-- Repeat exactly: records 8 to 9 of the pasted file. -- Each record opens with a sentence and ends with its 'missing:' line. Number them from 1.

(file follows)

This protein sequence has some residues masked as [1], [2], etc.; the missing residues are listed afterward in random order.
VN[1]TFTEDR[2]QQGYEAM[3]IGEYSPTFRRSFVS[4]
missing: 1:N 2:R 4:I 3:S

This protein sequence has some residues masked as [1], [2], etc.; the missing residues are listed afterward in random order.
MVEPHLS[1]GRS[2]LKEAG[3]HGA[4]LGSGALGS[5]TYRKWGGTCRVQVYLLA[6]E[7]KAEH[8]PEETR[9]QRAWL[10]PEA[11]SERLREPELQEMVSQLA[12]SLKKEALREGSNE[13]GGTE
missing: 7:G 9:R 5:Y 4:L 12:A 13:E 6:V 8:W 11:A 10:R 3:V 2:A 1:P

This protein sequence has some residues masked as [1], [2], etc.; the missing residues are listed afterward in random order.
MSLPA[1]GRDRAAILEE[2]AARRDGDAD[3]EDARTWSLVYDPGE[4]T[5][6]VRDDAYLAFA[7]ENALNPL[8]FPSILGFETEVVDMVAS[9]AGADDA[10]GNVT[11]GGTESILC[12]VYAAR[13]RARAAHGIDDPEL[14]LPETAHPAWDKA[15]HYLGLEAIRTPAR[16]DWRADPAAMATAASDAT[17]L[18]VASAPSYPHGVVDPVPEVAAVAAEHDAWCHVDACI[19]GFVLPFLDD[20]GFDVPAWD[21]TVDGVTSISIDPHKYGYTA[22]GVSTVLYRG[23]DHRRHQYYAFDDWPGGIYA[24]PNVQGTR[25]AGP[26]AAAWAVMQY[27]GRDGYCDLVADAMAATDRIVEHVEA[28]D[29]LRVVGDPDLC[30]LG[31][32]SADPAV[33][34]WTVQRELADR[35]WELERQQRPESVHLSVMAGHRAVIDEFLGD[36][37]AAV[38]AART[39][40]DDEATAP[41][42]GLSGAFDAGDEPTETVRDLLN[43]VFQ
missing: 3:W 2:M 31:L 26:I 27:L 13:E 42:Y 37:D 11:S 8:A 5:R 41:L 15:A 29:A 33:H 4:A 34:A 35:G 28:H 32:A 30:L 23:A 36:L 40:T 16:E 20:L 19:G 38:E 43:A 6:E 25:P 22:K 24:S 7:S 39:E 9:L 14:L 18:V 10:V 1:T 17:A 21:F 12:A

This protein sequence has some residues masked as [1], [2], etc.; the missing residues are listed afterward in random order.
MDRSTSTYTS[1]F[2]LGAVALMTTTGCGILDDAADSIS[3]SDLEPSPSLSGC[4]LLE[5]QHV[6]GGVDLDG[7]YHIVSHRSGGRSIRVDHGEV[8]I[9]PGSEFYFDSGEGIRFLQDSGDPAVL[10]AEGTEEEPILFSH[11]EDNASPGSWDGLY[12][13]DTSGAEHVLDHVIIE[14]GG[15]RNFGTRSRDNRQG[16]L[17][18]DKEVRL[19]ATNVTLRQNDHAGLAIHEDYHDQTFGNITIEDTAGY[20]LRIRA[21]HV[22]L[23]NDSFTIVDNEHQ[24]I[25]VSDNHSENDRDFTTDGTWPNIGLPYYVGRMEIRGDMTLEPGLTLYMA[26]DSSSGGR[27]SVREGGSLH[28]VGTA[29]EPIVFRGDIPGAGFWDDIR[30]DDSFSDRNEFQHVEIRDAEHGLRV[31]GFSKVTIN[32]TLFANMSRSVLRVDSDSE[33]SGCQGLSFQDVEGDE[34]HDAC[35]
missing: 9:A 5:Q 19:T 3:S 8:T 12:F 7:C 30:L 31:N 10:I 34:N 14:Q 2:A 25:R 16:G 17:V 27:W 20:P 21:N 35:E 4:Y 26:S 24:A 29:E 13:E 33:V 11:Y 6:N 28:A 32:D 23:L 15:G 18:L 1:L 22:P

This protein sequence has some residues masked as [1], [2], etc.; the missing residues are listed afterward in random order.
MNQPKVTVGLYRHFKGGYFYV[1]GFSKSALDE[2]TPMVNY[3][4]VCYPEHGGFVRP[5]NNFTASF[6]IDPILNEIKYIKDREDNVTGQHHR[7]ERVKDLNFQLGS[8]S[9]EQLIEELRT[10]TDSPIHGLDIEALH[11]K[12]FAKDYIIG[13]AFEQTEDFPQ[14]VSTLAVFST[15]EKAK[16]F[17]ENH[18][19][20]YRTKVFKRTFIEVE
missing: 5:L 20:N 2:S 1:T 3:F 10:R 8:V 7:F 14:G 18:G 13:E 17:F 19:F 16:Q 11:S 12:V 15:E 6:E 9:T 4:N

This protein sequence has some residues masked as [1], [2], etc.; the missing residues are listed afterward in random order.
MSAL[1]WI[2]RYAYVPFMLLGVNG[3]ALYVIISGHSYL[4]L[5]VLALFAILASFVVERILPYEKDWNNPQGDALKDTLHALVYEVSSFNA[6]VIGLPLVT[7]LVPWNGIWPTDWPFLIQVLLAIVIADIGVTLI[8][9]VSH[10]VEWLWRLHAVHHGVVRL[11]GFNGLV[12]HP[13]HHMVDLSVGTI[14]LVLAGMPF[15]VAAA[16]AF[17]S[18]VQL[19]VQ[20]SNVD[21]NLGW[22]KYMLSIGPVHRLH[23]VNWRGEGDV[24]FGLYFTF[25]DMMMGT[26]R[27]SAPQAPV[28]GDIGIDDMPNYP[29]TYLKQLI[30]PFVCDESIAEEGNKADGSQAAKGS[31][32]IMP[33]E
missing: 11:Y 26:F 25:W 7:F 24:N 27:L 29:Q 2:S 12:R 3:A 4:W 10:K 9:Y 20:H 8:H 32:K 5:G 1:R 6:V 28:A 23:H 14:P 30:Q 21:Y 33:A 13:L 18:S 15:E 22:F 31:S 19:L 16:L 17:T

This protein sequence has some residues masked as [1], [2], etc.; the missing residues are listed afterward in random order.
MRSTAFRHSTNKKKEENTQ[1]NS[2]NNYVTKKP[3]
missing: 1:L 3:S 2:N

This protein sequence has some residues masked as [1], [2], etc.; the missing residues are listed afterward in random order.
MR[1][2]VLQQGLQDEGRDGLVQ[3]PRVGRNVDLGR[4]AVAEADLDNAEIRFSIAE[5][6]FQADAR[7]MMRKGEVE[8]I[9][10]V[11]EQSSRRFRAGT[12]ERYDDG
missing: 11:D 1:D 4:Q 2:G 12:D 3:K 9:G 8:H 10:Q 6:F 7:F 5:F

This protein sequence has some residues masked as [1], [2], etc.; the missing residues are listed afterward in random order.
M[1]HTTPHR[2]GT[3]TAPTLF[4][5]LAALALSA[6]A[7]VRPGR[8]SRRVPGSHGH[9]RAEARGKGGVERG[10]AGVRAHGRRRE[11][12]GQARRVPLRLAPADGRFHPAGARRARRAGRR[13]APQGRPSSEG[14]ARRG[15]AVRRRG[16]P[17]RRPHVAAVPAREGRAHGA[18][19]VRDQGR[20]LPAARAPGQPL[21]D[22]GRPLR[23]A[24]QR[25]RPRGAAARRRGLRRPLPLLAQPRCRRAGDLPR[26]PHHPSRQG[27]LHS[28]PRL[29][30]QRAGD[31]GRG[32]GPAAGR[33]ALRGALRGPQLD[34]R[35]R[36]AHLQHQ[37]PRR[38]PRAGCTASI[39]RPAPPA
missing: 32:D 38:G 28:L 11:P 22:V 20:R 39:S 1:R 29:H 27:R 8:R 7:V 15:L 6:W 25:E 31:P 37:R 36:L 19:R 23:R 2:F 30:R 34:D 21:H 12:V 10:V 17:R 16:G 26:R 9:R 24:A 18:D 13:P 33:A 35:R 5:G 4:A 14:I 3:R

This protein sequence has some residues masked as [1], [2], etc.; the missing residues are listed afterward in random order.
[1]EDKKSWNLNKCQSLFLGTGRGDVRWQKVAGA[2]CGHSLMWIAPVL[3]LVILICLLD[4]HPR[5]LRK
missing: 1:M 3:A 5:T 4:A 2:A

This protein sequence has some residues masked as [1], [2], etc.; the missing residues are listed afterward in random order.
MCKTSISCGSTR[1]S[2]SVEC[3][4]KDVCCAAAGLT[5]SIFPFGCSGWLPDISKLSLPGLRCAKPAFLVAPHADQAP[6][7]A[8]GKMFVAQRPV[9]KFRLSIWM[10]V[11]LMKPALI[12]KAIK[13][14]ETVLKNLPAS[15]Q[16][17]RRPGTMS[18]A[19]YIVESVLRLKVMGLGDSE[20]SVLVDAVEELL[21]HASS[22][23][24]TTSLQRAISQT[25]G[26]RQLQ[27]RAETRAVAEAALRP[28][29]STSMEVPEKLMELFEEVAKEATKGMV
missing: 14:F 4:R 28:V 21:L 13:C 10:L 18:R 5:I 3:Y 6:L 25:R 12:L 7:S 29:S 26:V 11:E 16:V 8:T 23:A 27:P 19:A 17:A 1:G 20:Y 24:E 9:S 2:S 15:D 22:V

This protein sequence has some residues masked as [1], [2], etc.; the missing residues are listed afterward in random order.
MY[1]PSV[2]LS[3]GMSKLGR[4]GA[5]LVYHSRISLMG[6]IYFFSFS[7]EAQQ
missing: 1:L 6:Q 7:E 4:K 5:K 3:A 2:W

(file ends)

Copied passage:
This protein sequence has some residues masked as [1], [2], etc.; the missing residues are listed afterward in random order.
MR[1][2]VLQQGLQDEGRDGLVQ[3]PRVGRNVDLGR[4]AVAEADLDNAEIRFSIAE[5][6]FQADAR[7]MMRKGEVE[8]I[9][10]V[11]EQSSRRFRAGT[12]ERYDDG
missing: 11:D 1:D 4:Q 2:G 12:D 3:K 9:G 8:H 10:Q 6:F 7:F 5:F

This protein sequence has some residues masked as [1], [2], etc.; the missing residues are listed afterward in random order.
M[1]HTTPHR[2]GT[3]TAPTLF[4][5]LAALALSA[6]A[7]VRPGR[8]SRRVPGSHGH[9]RAEARGKGGVERG[10]AGVRAHGRRRE[11][12]GQARRVPLRLAPADGRFHPAGARRARRAGRR[13]APQGRPSSEG[14]ARRG[15]AVRRRG[16]P[17]RRPHVAAVPAREGRAHGA[18][19]VRDQGR[20]LPAARAPGQPL[21]D[22]GRPLR[23]A[24]QR[25]RPRGAAARRRGLRRPLPLLAQPRCRRAGDLPR[26]PHHPSRQG[27]LHS[28]PRL[29][30]QRAGD[31]GRG[32]GPAAGR[33]ALRGALRGPQLD[34]R[35]R[36]AHLQHQ[37]PRR[38]PRAGCTASI[39]RPAPPA
missing: 32:D 38:G 28:L 11:P 22:V 20:R 39:S 1:R 29:H 27:R 8:R 7:V 15:L 6:W 25:E 31:P 37:R 36:L 19:R 23:R 2:F 30:R 34:D 21:H 12:V 10:V 17:R 16:G 26:R 9:R 24:A 18:D 13:P 33:A 35:R 5:G 4:A 14:I 3:R